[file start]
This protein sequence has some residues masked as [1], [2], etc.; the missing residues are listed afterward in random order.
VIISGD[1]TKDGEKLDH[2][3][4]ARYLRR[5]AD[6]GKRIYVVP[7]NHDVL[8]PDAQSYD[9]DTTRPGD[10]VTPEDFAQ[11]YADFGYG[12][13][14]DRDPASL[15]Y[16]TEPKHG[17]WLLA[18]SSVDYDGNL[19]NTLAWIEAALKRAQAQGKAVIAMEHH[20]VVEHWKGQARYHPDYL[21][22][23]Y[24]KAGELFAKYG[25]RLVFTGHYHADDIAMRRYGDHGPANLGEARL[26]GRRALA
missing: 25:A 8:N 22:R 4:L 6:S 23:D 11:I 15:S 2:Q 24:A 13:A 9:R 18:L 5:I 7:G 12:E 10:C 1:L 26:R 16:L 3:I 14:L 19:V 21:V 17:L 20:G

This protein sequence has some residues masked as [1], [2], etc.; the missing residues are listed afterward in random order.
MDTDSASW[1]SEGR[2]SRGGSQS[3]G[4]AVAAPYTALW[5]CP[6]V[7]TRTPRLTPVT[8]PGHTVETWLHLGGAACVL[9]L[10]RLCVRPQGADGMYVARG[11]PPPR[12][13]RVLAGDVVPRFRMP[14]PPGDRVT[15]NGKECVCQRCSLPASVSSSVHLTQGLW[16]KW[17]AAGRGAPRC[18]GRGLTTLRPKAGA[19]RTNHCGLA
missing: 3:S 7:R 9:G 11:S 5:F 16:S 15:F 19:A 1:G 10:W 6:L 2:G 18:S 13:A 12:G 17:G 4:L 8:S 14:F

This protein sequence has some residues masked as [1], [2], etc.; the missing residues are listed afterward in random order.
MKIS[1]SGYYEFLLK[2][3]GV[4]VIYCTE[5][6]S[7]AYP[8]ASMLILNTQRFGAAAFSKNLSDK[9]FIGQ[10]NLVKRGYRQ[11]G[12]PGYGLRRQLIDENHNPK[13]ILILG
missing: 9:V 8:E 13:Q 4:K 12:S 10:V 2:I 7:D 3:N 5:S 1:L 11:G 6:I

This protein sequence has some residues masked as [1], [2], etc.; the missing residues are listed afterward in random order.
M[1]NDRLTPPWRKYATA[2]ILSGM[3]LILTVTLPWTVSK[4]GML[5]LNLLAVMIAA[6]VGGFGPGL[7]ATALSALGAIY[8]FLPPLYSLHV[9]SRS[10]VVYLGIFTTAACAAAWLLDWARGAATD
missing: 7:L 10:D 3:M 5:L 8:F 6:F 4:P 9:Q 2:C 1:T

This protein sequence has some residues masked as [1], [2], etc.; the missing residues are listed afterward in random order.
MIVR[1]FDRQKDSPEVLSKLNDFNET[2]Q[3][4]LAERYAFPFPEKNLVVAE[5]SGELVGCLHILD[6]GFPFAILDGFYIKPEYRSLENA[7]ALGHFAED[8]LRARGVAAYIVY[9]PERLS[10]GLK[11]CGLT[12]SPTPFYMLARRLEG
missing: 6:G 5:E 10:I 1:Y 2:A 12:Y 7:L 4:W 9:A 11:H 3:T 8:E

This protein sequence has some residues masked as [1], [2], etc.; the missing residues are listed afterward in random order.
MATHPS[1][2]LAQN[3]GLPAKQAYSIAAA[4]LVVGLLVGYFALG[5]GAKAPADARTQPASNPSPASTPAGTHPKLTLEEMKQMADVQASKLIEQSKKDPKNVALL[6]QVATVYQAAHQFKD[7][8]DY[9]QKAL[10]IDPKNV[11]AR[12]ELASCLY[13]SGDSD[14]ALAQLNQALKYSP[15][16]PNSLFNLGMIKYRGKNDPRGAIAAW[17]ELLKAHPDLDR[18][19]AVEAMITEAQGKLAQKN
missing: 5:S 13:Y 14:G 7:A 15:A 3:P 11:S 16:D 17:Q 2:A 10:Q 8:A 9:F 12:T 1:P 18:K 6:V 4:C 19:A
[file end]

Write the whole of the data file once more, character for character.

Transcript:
This protein sequence has some residues masked as [1], [2], etc.; the missing residues are listed afterward in random order.
VIISGD[1]TKDGEKLDH[2][3][4]ARYLRR[5]AD[6]GKRIYVVP[7]NHDVL[8]PDAQSYD[9]DTTRPGD[10]VTPEDFAQ[11]YADFGYG[12][13][14]DRDPASL[15]Y[16]TEPKHG[17]WLLA[18]SSVDYDGNL[19]NTLAWIEAALKRAQAQGKAVIAMEHH[20]VVEHWKGQARYHPDYL[21][22][23]Y[24]KAGELFAKYG[25]RLVFTGHYHADDIAMRRYGDHGPANLGEARL[26]GRRALA
missing: 25:A 8:N 22:R 4:L 6:S 23:D 11:I 15:S 2:Q 24:A 13:A 9:R 18:L 5:I 7:G 12:E 10:C 1:L 26:R 16:L 3:I 14:L 19:V 21:V 17:L 20:G

This protein sequence has some residues masked as [1], [2], etc.; the missing residues are listed afterward in random order.
MDTDSASW[1]SEGR[2]SRGGSQS[3]G[4]AVAAPYTALW[5]CP[6]V[7]TRTPRLTPVT[8]PGHTVETWLHLGGAACVL[9]L[10]RLCVRPQGADGMYVARG[11]PPPR[12][13]RVLAGDVVPRFRMP[14]PPGDRVT[15]NGKECVCQRCSLPASVSSSVHLTQGLW[16]KW[17]AAGRGAPRC[18]GRGLTTLRPKAGA[19]RTNHCGLA
missing: 3:S 7:R 9:G 11:S 5:F 16:S 15:F 19:A 1:G 10:W 6:L 2:G 18:S 13:A 12:G 17:G 4:L 8:S 14:F

This protein sequence has some residues masked as [1], [2], etc.; the missing residues are listed afterward in random order.
MKIS[1]SGYYEFLLK[2][3]GV[4]VIYCTE[5][6]S[7]AYP[8]ASMLILNTQRFGAAAFSKNLSDK[9]FIGQ[10]NLVKRGYRQ[11]G[12]PGYGLRRQLIDENHNPK[13]ILILG
missing: 9:V 8:E 13:Q 4:K 12:S 10:V 2:I 7:D 3:N 5:S 1:L 11:G 6:I

This protein sequence has some residues masked as [1], [2], etc.; the missing residues are listed afterward in random order.
M[1]NDRLTPPWRKYATA[2]ILSGM[3]LILTVTLPWTVSK[4]GML[5]LNLLAVMIAA[6]VGGFGPGL[7]ATALSALGAIY[8]FLPPLYSLHV[9]SRS[10]VVYLGIFTTAACAAAWLLDWARGAATD
missing: 7:L 10:D 3:M 5:L 8:F 6:F 4:P 9:Q 2:C 1:T

This protein sequence has some residues masked as [1], [2], etc.; the missing residues are listed afterward in random order.
MIVR[1]FDRQKDSPEVLSKLNDFNET[2]Q[3][4]LAERYAFPFPEKNLVVAE[5]SGELVGCLHILD[6]GFPFAILDGFYIKPEYRSLENA[7]ALGHFAED[8]LRARGVAAYIVY[9]PERLS[10]GLK[11]CGLT[12]SPTPFYMLARRLEG
missing: 6:G 5:E 10:I 1:Y 2:A 12:Y 7:L 4:W 9:A 11:H 3:T 8:E

This protein sequence has some residues masked as [1], [2], etc.; the missing residues are listed afterward in random order.
MATHPS[1][2]LAQN[3]GLPAKQAYSIAAA[4]LVVGLLVGYFALG[5]GAKAPADARTQPASNPSPASTPAGTHPKLTLEEMKQMADVQASKLIEQSKKDPKNVALL[6]QVATVYQAAHQFKD[7][8]DY[9]QKAL[10]IDPKNV[11]AR[12]ELASCLY[13]SGDSD[14]ALAQLNQALKYSP[15][16]PNSLFNLGMIKYRGKNDPRGAIAAW[17]ELLKAHPDLDR[18][19]AVEAMITEAQGKLAQKN
missing: 5:S 13:Y 14:G 7:A 15:A 3:P 11:S 16:D 17:Q 2:A 10:Q 8:A 9:F 12:T 1:P 18:K 6:V 4:C 19:A